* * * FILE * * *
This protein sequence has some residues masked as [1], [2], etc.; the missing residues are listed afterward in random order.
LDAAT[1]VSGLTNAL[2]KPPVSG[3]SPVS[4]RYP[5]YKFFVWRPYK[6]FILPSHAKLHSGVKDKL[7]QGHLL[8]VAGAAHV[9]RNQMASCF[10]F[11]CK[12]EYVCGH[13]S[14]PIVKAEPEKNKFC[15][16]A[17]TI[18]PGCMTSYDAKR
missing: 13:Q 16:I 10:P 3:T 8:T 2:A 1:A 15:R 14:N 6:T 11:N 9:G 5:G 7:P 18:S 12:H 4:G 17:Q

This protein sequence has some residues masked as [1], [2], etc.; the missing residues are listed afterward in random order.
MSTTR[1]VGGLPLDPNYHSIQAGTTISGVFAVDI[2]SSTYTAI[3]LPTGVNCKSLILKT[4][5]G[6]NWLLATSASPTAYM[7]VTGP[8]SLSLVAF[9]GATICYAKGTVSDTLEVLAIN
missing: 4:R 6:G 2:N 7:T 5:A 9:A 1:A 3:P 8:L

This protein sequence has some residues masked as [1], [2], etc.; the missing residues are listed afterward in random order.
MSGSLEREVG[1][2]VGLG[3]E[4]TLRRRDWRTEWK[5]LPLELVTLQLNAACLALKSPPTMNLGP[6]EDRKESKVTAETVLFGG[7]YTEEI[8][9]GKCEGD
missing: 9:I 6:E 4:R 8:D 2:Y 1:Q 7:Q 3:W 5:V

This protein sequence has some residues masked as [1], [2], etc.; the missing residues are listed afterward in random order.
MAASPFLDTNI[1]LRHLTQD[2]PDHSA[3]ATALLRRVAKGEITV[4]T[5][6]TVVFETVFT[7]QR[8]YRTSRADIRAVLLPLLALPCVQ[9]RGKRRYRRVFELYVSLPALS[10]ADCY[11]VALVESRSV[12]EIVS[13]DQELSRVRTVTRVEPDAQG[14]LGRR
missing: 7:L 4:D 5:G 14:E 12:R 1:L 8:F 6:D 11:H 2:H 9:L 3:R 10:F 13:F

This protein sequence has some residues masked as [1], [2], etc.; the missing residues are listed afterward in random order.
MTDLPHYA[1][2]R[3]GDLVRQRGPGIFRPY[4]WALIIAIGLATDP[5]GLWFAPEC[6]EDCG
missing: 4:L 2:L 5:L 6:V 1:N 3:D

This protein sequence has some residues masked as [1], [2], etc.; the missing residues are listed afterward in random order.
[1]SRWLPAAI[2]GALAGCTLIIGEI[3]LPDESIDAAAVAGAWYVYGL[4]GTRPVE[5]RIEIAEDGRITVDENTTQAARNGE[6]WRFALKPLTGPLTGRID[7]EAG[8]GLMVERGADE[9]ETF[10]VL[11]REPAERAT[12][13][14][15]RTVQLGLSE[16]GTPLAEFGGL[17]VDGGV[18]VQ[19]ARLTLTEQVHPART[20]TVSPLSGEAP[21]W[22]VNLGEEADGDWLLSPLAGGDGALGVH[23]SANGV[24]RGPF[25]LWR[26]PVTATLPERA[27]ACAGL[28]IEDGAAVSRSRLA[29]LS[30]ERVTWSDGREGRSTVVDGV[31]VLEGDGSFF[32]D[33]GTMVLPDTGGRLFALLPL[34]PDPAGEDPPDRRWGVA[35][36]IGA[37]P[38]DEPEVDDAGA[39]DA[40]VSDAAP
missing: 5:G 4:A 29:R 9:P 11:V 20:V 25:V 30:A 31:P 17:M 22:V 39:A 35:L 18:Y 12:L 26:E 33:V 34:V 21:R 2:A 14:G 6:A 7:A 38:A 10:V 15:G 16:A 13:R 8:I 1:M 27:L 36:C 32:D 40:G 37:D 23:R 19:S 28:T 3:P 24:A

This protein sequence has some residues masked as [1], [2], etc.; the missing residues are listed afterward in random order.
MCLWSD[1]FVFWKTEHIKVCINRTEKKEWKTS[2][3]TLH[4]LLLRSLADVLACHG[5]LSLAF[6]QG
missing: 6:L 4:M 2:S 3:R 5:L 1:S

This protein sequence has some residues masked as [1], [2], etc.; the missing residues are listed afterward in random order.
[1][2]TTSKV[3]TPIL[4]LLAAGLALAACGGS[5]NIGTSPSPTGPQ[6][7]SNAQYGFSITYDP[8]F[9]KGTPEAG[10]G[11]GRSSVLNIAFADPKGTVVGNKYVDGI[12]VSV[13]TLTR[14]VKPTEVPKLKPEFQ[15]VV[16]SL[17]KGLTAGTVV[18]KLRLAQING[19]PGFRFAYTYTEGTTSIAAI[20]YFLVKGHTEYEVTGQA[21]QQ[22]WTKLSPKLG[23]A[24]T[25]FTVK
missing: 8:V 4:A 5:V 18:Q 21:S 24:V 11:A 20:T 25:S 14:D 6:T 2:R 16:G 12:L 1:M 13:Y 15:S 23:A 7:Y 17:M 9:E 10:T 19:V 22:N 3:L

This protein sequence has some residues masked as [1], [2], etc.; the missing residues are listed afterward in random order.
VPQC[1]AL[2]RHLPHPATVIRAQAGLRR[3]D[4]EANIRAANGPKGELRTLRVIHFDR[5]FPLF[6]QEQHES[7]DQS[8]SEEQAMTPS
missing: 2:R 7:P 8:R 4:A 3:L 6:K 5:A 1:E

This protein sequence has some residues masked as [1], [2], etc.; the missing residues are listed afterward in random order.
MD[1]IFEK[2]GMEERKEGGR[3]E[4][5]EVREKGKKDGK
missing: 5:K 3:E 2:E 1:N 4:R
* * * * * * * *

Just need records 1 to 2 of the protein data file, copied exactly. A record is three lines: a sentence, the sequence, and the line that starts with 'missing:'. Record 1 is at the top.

This protein sequence has some residues masked as [1], [2], etc.; the missing residues are listed afterward in random order.
LDAAT[1]VSGLTNAL[2]KPPVSG[3]SPVS[4]RYP[5]YKFFVWRPYK[6]FILPSHAKLHSGVKDKL[7]QGHLL[8]VAGAAHV[9]RNQMASCF[10]F[11]CK[12]EYVCGH[13]S[14]PIVKAEPEKNKFC[15][16]A[17]TI[18]PGCMTSYDAKR
missing: 13:Q 16:I 10:P 3:T 8:T 2:A 1:A 15:R 14:N 6:T 11:N 9:G 5:G 7:P 18:S 12:H 4:G 17:Q

This protein sequence has some residues masked as [1], [2], etc.; the missing residues are listed afterward in random order.
MSTTR[1]VGGLPLDPNYHSIQAGTTISGVFAVDI[2]SSTYTAI[3]LPTGVNCKSLILKT[4][5]G[6]NWLLATSASPTAYM[7]VTGP[8]SLSLVAF[9]GATICYAKGTVSDTLEVLAIN
missing: 4:R 6:G 2:N 7:T 5:A 9:A 1:A 3:P 8:L